Francisco continues acting all facetiously chummy, thanking Jim for becoming his largest stockholder this past year. Jim is taken aback that he knows, since he invested under a number of shell companies and dummy corporations. But Francisco has kept close track of his stockholders and noticed that pretty much all of Washington’s most powerful people and the nation’s biggest political donors have been discreetly concentrating their capital in D’Anconia copper. After all, as the world’s oldest multinational it has been the safest bet in a global marketplace that’s been rocked by energy shortages and political interference.

So basically because Francisco was already at the very top of the 1%, he has become the primary beneficiary of the crony capitalism that Jim and his ilk love to practice through no effort of his own. For this, Frank promises Jim that his investment in D’Anconia will pay off handsomely, and then leaves to flirt wistfully with Dagny.

While Francisco’s arrival has momentarily lifted Dagny’s sour mood, her conscious efforts to wall herself off from him emotionally come rushing back when he invites her to gloat about the success of her innovative rMetal railroad. She tells him she is simply hurt that he’s sunk so low as to ‘despise achievement.’

Meanwhile, Rearden watches Francisco as he makes the rounds and feels his man-crush growing. Nobody can resist the charms of Frankie D!

Some social dilletante asks Frank what he thinks will happen to the world as industrial civilization consumes itself to exhaustion. Francisco says the world will get exactly what it deserves. If Ayn didn’t loathe mysticism I’d almost describe this faith in moral law as karmic. In fact I just did.


But this assessment upsets the guests, who mostly wanted to hear that everything’s going to be okay. Somebody says not to take Francisco seriously — money is the root of all evil and Francisco is ‘the typical product of money.’

At this dismissal, Francisco lets his frivolous facade lapse more than we have ever seen and launches into a passionate defense of money as the root of all good, and Fuck You for thinking otherwise. This, by the way, is the perfect example of Ayn’s abuse of the Law of the Excluded Middle

What Francisco is really defending here is a moral code. Money just happens to be its totem. He praises aspiration and perspiration as good in themselves. He praises the voluntary exchange of value for value as the proper ideal for human relationships. He praises honesty in negotiation as the foundation of civilized interaction. All of which is persuasive enough. Then he claims that money by its very nature incentivizes mankind to live up to this honorable morality, which is a significantly more dubious claim to say the least.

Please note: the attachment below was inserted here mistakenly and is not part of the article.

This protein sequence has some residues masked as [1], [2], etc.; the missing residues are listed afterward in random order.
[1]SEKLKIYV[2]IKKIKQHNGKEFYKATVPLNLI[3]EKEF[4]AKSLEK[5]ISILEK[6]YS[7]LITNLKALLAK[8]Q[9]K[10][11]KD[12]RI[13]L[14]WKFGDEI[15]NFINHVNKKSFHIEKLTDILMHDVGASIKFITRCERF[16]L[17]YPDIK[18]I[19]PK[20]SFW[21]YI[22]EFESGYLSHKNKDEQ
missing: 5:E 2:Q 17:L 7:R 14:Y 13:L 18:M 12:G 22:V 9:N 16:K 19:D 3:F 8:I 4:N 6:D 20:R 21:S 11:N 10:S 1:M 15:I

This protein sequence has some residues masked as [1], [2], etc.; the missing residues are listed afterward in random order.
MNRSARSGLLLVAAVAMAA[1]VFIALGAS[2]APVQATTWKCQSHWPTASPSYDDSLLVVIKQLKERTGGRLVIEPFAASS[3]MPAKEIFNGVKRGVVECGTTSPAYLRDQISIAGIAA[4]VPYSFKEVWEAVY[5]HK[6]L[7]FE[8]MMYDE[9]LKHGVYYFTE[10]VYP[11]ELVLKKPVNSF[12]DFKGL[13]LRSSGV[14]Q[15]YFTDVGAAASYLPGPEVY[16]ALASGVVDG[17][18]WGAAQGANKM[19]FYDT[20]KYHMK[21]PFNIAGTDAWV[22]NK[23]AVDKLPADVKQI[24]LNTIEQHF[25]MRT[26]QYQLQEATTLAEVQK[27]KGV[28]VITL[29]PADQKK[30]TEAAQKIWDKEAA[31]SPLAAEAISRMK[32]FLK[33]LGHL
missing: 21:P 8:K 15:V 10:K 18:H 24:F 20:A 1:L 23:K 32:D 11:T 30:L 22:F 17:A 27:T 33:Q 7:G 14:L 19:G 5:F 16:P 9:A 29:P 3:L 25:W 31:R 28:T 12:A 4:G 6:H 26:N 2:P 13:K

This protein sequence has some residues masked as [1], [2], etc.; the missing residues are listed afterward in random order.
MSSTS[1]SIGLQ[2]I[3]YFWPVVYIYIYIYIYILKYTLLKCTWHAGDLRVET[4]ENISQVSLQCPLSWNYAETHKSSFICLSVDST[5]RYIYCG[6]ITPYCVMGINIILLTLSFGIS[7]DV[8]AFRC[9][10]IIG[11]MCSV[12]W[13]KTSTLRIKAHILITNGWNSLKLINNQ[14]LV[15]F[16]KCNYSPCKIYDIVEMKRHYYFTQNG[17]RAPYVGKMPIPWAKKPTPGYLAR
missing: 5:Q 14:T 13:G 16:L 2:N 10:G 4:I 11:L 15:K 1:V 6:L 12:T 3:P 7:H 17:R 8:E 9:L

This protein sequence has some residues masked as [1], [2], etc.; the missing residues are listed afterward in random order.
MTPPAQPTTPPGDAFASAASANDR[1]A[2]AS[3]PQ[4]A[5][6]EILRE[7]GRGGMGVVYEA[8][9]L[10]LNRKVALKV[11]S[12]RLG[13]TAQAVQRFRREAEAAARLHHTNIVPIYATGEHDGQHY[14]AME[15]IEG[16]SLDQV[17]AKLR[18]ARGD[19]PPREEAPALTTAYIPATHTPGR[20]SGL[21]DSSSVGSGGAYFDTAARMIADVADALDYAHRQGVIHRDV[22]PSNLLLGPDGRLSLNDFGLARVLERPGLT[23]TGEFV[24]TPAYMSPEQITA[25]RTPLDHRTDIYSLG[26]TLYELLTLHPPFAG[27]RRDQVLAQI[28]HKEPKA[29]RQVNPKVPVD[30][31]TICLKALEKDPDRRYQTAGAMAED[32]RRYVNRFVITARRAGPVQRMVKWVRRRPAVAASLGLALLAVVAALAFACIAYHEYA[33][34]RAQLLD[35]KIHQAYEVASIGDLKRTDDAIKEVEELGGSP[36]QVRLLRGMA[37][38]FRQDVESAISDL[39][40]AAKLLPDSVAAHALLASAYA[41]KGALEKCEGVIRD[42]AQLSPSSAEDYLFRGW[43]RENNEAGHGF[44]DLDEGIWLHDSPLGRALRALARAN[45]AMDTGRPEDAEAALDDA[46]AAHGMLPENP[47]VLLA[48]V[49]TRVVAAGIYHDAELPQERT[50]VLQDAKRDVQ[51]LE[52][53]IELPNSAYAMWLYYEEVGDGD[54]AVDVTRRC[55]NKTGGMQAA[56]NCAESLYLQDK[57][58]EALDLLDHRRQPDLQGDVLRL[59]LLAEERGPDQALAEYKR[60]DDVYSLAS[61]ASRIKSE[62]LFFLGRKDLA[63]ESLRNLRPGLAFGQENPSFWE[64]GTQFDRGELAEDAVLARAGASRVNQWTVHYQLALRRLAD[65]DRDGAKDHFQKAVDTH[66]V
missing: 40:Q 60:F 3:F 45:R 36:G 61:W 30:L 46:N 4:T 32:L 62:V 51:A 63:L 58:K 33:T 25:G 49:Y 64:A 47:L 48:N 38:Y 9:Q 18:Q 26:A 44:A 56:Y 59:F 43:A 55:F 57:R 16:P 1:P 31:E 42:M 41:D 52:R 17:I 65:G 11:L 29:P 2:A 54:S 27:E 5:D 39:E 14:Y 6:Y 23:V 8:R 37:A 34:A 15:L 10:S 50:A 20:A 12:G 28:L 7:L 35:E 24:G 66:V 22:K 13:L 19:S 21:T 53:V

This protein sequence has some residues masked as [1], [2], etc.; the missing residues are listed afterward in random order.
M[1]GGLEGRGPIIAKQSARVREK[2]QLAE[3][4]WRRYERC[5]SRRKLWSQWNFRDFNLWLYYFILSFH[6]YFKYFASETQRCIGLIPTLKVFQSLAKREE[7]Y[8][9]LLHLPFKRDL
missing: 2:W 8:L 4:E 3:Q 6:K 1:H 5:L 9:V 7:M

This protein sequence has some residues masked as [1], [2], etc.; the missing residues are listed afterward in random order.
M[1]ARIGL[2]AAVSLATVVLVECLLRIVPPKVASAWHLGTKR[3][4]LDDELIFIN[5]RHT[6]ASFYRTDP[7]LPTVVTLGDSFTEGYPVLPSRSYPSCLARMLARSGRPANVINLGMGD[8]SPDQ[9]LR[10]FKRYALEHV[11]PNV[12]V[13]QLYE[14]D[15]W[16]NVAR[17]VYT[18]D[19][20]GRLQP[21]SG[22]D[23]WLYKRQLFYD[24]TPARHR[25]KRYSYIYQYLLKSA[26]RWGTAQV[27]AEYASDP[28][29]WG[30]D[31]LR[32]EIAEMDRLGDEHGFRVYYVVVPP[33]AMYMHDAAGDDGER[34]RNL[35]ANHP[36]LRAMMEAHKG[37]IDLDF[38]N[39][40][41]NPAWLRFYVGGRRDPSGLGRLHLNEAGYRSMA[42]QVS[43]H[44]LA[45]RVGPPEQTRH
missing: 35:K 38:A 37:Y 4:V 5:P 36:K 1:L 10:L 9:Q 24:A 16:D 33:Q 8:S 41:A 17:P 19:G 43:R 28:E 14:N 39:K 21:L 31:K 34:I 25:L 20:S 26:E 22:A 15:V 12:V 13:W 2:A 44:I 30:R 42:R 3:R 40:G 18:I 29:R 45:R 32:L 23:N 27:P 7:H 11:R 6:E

Hard money for some, miniature American flags for others.

Oh, he also throws in a little goldbuggery for whatever nonsense reason. Besides coming off as tangential at best, it’s stupidly anachronistic, like being nostalgic for mercantilism or something. You’re getting incoherent here Aynie and I’d appreciate if you didn’t do it through the mouth of the best character. ‘Kay thanks bye.

Anyway, yes, Francisco is basically saying that your bank account is like a karmic scorecard, with the caveat that it isn’t that money bestows virtue upon its possessor. Rather, it is a tool that demands of its owner a certain standard of virtue. It is made by those who earn it, kept by those who deserve it, and lost by those who fail it. Which, again… let’s put it this way. In the words of Ernie Hemingway, “isn’t it pretty to think so?”

How did we ever get this far without a "Greed is Good" screencap?

This sermon on mammonism ends on the grandiose note that since over the long term money is an accurate measure of karmic justice, any society that vilifies money will inevitably crumble, for that society vilifies its own ‘life-blood,’ and the bank accounts and investment portfolios of that society will eventually retain only the balances that reflect their owners’ true moral worth.

The assembled audience is deeply unsettled by Francisco’s speech. Probably from all the apocalyptic, ‘righteous vengeance’ overtones. Someone scoffs that this is a wildly inappropriate conversation to have at a wedding. Which it is.